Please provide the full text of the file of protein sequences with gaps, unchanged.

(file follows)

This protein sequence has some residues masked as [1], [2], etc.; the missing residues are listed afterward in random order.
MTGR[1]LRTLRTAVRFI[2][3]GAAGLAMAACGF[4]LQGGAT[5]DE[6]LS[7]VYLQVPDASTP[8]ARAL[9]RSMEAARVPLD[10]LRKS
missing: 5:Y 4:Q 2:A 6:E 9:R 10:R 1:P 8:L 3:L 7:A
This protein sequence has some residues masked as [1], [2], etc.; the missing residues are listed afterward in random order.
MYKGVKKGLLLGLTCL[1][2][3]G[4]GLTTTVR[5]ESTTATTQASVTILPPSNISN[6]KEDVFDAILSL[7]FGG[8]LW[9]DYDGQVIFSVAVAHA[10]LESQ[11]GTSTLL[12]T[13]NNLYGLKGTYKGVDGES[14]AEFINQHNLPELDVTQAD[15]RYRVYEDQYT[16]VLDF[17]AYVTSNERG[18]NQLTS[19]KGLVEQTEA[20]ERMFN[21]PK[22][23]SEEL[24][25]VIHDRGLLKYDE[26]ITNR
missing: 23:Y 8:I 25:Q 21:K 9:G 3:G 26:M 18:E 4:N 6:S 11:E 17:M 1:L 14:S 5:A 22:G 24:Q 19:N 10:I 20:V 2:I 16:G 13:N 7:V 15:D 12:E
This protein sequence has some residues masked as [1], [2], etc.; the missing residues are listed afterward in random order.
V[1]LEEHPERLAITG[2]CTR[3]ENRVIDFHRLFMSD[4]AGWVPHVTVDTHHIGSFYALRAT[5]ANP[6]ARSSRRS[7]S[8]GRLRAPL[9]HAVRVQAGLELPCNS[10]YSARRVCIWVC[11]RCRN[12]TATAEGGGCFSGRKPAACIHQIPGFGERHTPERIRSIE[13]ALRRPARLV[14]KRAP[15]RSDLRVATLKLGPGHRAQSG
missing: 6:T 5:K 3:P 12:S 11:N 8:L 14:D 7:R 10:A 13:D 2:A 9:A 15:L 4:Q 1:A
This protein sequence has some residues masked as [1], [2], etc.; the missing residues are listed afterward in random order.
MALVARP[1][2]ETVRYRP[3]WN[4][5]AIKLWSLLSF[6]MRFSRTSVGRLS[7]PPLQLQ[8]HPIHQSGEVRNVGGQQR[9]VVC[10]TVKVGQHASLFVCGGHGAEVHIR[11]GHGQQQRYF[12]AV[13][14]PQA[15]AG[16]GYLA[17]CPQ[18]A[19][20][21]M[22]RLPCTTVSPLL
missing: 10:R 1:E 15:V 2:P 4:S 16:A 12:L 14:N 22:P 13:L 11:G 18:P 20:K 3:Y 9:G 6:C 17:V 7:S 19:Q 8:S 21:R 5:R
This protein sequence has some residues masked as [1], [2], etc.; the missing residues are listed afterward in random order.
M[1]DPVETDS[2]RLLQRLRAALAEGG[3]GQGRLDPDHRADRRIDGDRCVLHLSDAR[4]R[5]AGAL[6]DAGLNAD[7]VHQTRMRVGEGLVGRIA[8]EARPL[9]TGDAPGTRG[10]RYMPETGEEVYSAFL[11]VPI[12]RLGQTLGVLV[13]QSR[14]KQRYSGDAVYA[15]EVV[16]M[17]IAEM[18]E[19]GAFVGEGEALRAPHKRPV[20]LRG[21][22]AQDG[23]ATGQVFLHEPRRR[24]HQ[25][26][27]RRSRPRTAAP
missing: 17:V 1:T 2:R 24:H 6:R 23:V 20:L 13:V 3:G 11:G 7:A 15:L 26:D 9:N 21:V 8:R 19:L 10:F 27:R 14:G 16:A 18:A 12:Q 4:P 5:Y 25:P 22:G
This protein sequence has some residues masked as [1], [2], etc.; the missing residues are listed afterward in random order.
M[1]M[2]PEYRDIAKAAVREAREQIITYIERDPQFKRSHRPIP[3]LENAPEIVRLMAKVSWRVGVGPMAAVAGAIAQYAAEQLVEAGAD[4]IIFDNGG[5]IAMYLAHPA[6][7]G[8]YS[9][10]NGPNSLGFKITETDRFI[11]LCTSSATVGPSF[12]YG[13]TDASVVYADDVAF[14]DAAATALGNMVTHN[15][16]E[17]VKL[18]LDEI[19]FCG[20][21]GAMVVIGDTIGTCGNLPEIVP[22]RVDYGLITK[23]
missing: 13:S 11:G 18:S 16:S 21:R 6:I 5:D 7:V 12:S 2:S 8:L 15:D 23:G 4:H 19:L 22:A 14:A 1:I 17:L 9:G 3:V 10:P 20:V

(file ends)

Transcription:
This protein sequence has some residues masked as [1], [2], etc.; the missing residues are listed afterward in random order.
MTGR[1]LRTLRTAVRFI[2][3]GAAGLAMAACGF[4]LQGGAT[5]DE[6]LS[7]VYLQVPDASTP[8]ARAL[9]RSMEAARVPLD[10]LRKS
missing: 5:Y 4:Q 2:A 6:E 9:R 10:R 1:P 8:L 3:L 7:A
This protein sequence has some residues masked as [1], [2], etc.; the missing residues are listed afterward in random order.
MYKGVKKGLLLGLTCL[1][2][3]G[4]GLTTTVR[5]ESTTATTQASVTILPPSNISN[6]KEDVFDAILSL[7]FGG[8]LW[9]DYDGQVIFSVAVAHA[10]LESQ[11]GTSTLL[12]T[13]NNLYGLKGTYKGVDGES[14]AEFINQHNLPELDVTQAD[15]RYRVYEDQYT[16]VLDF[17]AYVTSNERG[18]NQLTS[19]KGLVEQTEA[20]ERMFN[21]PK[22][23]SEEL[24][25]VIHDRGLLKYDE[26]ITNR
missing: 23:Y 8:I 25:Q 21:K 9:G 3:G 26:M 18:E 4:N 6:S 11:E 17:M 1:L 14:S 5:A 22:G 24:Q 19:N 10:I 20:V 2:I 16:G 13:N 7:V 15:D 12:E
This protein sequence has some residues masked as [1], [2], etc.; the missing residues are listed afterward in random order.
V[1]LEEHPERLAITG[2]CTR[3]ENRVIDFHRLFMSD[4]AGWVPHVTVDTHHIGSFYALRAT[5]ANP[6]ARSSRRS[7]S[8]GRLRAPL[9]HAVRVQAGLELPCNS[10]YSARRVCIWVC[11]RCRN[12]TATAEGGGCFSGRKPAACIHQIPGFGERHTPERIRSIE[13]ALRRPARLV[14]KRAP[15]RSDLRVATLKLGPGHRAQSG
missing: 6:T 5:K 3:P 12:S 11:N 8:L 14:D 7:R 10:A 13:D 2:A 9:A 15:L 4:Q 1:A
This protein sequence has some residues masked as [1], [2], etc.; the missing residues are listed afterward in random order.
MALVARP[1][2]ETVRYRP[3]WN[4][5]AIKLWSLLSF[6]MRFSRTSVGRLS[7]PPLQLQ[8]HPIHQSGEVRNVGGQQR[9]VVC[10]TVKVGQHASLFVCGGHGAEVHIR[11]GHGQQQRYF[12]AV[13][14]PQA[15]AG[16]GYLA[17]CPQ[18]A[19][20][21]M[22]RLPCTTVSPLL
missing: 10:R 1:E 15:V 2:P 4:S 16:A 12:L 14:N 22:P 13:L 11:G 18:P 20:K 3:Y 9:G 6:C 17:V 7:S 19:Q 8:S 21:R 5:R
This protein sequence has some residues masked as [1], [2], etc.; the missing residues are listed afterward in random order.
M[1]DPVETDS[2]RLLQRLRAALAEGG[3]GQGRLDPDHRADRRIDGDRCVLHLSDAR[4]R[5]AGAL[6]DAGLNAD[7]VHQTRMRVGEGLVGRIA[8]EARPL[9]TGDAPGTRG[10]RYMPETGEEVYSAFL[11]VPI[12]RLGQTLGVLV[13]QSR[14]KQRYSGDAVYA[15]EVV[16]M[17]IAEM[18]E[19]GAFVGEGEALRAPHKRPV[20]LRG[21][22]AQDG[23]ATGQVFLHEPRRR[24]HQ[25][26][27]RRSRPRTAAP
missing: 17:V 1:T 2:R 24:H 6:R 23:V 20:L 13:V 3:G 11:G 7:A 15:L 26:D 9:N 21:V 8:R 19:L 10:F 27:R 14:G 16:A 18:A 12:Q 4:P 5:Y 25:P 22:G
This protein sequence has some residues masked as [1], [2], etc.; the missing residues are listed afterward in random order.
M[1]M[2]PEYRDIAKAAVREAREQIITYIERDPQFKRSHRPIP[3]LENAPEIVRLMAKVSWRVGVGPMAAVAGAIAQYAAEQLVEAGAD[4]IIFDNGG[5]IAMYLAHPA[6][7]G[8]YS[9][10]NGPNSLGFKITETDRFI[11]LCTSSATVGPSF[12]YG[13]TDASVVYADDVAF[14]DAAATALGNMVTHN[15][16]E[17]VKL[18]LDEI[19]FCG[20][21]GAMVVIGDTIGTCGNLPEIVP[22]RVDYGLITK[23]
missing: 13:S 11:G 18:S 16:S 21:R 6:I 5:D 7:V 12:S 2:S 8:L 15:D 23:G 4:H 19:L 22:A 14:A 1:I 17:L 9:G 3:V 10:P 20:V